AT&T has made a huge $25 million mistake. The New York Times reports that the Federal Communications Commission slammed AT&T with a massive $25 million fine on Wednesday for "failing to protect the personal information, including the Social Security numbers, of its customers." Essentially, employees at AT&T's call centers in three different countries stole roughly 300,000 customers' names and Social Security numbers and then sold them to third parties. That's obvious a very bad thing.
After employees at its call centers swiped personal info of nearly 280,000 customers, AT&T has to pay $25 million to settle with the FCC. The fine is a result of the carrier's "consumer privacy violations" at call centers in Mexico, Colombia and the Philippines, where employees nabbed names, social security numbers and account info without proper authorization. Stolen data was used to request unlock codes, which were then provided to a third party dealing in stolen and "secondary market" handsets. "As today's action demonstrates, the Commission will exercise its full authority against companies that fail to safeguard the personal information of their customers," said FCC Chairman Tom Wheeler. In addition to the hefty fine, AT&T must notify all affected customers, in addition to providing credit monitoring services for those included in breaches in both Colombia and the Philippines. It must also appoint a senior compliance manager to keep an eye on things and file regular security reports with the FCC.
[Image credit: Andrew Harrer/Bloomberg via Getty Images]
AT&T's attempt to turn the tables on the Federal Trade Commission's mobile data throttling lawsuit hasn't exactly worked out as planned. A federal judge has rejected the carrier's claims that it can't be sued because its status as a common carrier for voice, which exempts it from FTC oversight, also applies to data. This exception only applies to the services that they're meant to cover, according to the court -- while the Federal Communications Commission's upcoming net neutrality rules will factor in mobile data, they aren't in effect right now. The judge also says AT&T misrepresented the whole point of the rule. It's intended to prevent overlap between common carrier regulations, not (as the network suggested) regulations as a whole. In short, AT&T will have to deal with the consequences of limiting its unlimited data customers, whether that's a slap on the wrist or a serious change in policy.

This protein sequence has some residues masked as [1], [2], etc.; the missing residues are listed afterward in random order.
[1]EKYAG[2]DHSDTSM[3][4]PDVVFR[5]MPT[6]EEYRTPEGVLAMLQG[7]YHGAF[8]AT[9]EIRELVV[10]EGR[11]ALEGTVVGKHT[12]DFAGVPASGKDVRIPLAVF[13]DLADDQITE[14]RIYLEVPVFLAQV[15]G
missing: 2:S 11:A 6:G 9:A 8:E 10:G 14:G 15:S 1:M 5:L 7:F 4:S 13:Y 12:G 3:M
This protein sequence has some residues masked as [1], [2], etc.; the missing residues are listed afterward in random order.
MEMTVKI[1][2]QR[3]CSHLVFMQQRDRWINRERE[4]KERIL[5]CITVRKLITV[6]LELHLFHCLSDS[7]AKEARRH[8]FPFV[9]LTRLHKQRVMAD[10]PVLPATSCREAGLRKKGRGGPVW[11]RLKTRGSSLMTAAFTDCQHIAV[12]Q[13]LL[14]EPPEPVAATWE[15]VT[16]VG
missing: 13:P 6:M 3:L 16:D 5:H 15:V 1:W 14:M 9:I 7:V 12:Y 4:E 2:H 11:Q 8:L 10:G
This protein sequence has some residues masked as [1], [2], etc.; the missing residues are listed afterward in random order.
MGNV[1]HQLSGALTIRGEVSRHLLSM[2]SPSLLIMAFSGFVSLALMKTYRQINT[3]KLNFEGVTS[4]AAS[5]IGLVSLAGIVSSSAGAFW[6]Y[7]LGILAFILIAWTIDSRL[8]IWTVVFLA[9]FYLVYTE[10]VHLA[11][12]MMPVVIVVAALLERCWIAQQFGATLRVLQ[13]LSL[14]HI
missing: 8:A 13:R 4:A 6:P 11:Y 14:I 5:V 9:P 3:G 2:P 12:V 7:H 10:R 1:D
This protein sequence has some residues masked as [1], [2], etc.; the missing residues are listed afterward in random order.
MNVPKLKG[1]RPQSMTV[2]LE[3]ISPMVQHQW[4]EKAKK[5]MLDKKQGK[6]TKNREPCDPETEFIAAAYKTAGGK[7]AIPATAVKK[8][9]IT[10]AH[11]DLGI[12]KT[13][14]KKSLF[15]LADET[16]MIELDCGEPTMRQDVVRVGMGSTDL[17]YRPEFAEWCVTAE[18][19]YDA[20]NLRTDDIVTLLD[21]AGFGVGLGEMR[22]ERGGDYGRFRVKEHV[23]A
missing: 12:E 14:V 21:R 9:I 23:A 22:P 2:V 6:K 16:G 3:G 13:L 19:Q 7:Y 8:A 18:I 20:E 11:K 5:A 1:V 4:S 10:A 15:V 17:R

[Image credit: AP Photo/Mark Lennihan]
Source: Ars Technica
Much like in real estate, sometimes the price you pay for Internet service simply boils down to location, location, location.
Earlier this week, AT&T rolled out their gigabit Internet service in Cupertino, right in Apple's backyard. Dubbed AT&T GigaPower, Ma Bell is offering blazing Internet speeds of 1Gbps for $110/month. Of course, if you just so happen to live in an area where Google Fiber is available, AT&T will lower the price to $70/month.